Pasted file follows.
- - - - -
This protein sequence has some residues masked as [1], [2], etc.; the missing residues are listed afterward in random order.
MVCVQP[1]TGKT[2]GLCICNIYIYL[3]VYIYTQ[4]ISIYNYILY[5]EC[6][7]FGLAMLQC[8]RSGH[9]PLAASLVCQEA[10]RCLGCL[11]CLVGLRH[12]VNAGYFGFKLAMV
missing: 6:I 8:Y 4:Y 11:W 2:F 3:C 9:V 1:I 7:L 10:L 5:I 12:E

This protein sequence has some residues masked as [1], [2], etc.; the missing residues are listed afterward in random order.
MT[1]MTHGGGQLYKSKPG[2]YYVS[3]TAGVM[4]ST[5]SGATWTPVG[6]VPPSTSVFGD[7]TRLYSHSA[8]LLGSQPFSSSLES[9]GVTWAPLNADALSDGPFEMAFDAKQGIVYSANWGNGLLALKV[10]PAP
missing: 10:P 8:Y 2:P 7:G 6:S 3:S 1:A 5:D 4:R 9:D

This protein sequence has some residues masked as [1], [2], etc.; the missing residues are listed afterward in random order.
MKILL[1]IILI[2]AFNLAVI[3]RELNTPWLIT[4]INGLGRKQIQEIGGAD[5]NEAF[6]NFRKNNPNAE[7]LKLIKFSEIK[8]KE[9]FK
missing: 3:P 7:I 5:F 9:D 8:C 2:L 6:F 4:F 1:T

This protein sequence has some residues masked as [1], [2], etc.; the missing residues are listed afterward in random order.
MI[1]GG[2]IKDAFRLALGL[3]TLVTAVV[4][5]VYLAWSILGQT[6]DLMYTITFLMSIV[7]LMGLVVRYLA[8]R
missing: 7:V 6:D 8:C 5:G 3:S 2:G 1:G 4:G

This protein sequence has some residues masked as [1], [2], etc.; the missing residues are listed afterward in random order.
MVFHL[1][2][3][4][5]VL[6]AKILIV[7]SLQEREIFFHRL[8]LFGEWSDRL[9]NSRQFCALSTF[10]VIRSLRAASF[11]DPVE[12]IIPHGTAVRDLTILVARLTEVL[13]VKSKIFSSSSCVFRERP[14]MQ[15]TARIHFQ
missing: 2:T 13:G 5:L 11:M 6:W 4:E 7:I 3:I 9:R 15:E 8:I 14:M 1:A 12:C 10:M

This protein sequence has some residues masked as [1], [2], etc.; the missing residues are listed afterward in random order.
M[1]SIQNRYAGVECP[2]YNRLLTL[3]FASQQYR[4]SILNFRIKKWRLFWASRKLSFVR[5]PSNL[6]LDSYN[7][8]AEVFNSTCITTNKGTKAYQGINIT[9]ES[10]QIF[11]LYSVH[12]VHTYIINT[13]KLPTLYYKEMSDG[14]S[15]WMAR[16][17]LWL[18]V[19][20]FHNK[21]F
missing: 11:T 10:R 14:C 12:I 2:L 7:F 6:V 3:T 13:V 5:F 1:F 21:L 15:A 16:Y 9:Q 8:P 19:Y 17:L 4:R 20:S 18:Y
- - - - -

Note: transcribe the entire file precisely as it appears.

This protein sequence has some residues masked as [1], [2], etc.; the missing residues are listed afterward in random order.
MVCVQP[1]TGKT[2]GLCICNIYIYL[3]VYIYTQ[4]ISIYNYILY[5]EC[6][7]FGLAMLQC[8]RSGH[9]PLAASLVCQEA[10]RCLGCL[11]CLVGLRH[12]VNAGYFGFKLAMV
missing: 6:I 8:Y 4:Y 11:W 2:F 3:C 9:V 1:I 7:L 10:L 5:I 12:E

This protein sequence has some residues masked as [1], [2], etc.; the missing residues are listed afterward in random order.
MT[1]MTHGGGQLYKSKPG[2]YYVS[3]TAGVM[4]ST[5]SGATWTPVG[6]VPPSTSVFGD[7]TRLYSHSA[8]LLGSQPFSSSLES[9]GVTWAPLNADALSDGPFEMAFDAKQGIVYSANWGNGLLALKV[10]PAP
missing: 10:P 8:Y 2:P 7:G 6:S 3:S 1:A 5:D 4:R 9:D

This protein sequence has some residues masked as [1], [2], etc.; the missing residues are listed afterward in random order.
MKILL[1]IILI[2]AFNLAVI[3]RELNTPWLIT[4]INGLGRKQIQEIGGAD[5]NEAF[6]NFRKNNPNAE[7]LKLIKFSEIK[8]KE[9]FK
missing: 3:P 7:I 5:F 9:D 8:C 2:L 6:F 4:F 1:T

This protein sequence has some residues masked as [1], [2], etc.; the missing residues are listed afterward in random order.
MI[1]GG[2]IKDAFRLALGL[3]TLVTAVV[4][5]VYLAWSILGQT[6]DLMYTITFLMSIV[7]LMGLVVRYLA[8]R
missing: 7:V 6:D 8:C 5:G 3:S 2:G 1:G 4:G

This protein sequence has some residues masked as [1], [2], etc.; the missing residues are listed afterward in random order.
MVFHL[1][2][3][4][5]VL[6]AKILIV[7]SLQEREIFFHRL[8]LFGEWSDRL[9]NSRQFCALSTF[10]VIRSLRAASF[11]DPVE[12]IIPHGTAVRDLTILVARLTEVL[13]VKSKIFSSSSCVFRERP[14]MQ[15]TARIHFQ
missing: 2:T 13:G 5:L 11:M 6:W 4:E 7:I 3:I 9:R 15:E 8:I 14:M 1:A 12:C 10:M

This protein sequence has some residues masked as [1], [2], etc.; the missing residues are listed afterward in random order.
M[1]SIQNRYAGVECP[2]YNRLLTL[3]FASQQYR[4]SILNFRIKKWRLFWASRKLSFVR[5]PSNL[6]LDSYN[7][8]AEVFNSTCITTNKGTKAYQGINIT[9]ES[10]QIF[11]LYSVH[12]VHTYIINT[13]KLPTLYYKEMSDG[14]S[15]WMAR[16][17]LWL[18]V[19][20]FHNK[21]F
missing: 11:T 10:R 14:C 12:I 2:L 7:F 6:V 3:T 13:V 5:F 1:F 21:L 15:A 16:Y 9:Q 8:P 19:Y 17:L 4:R 20:S 18:Y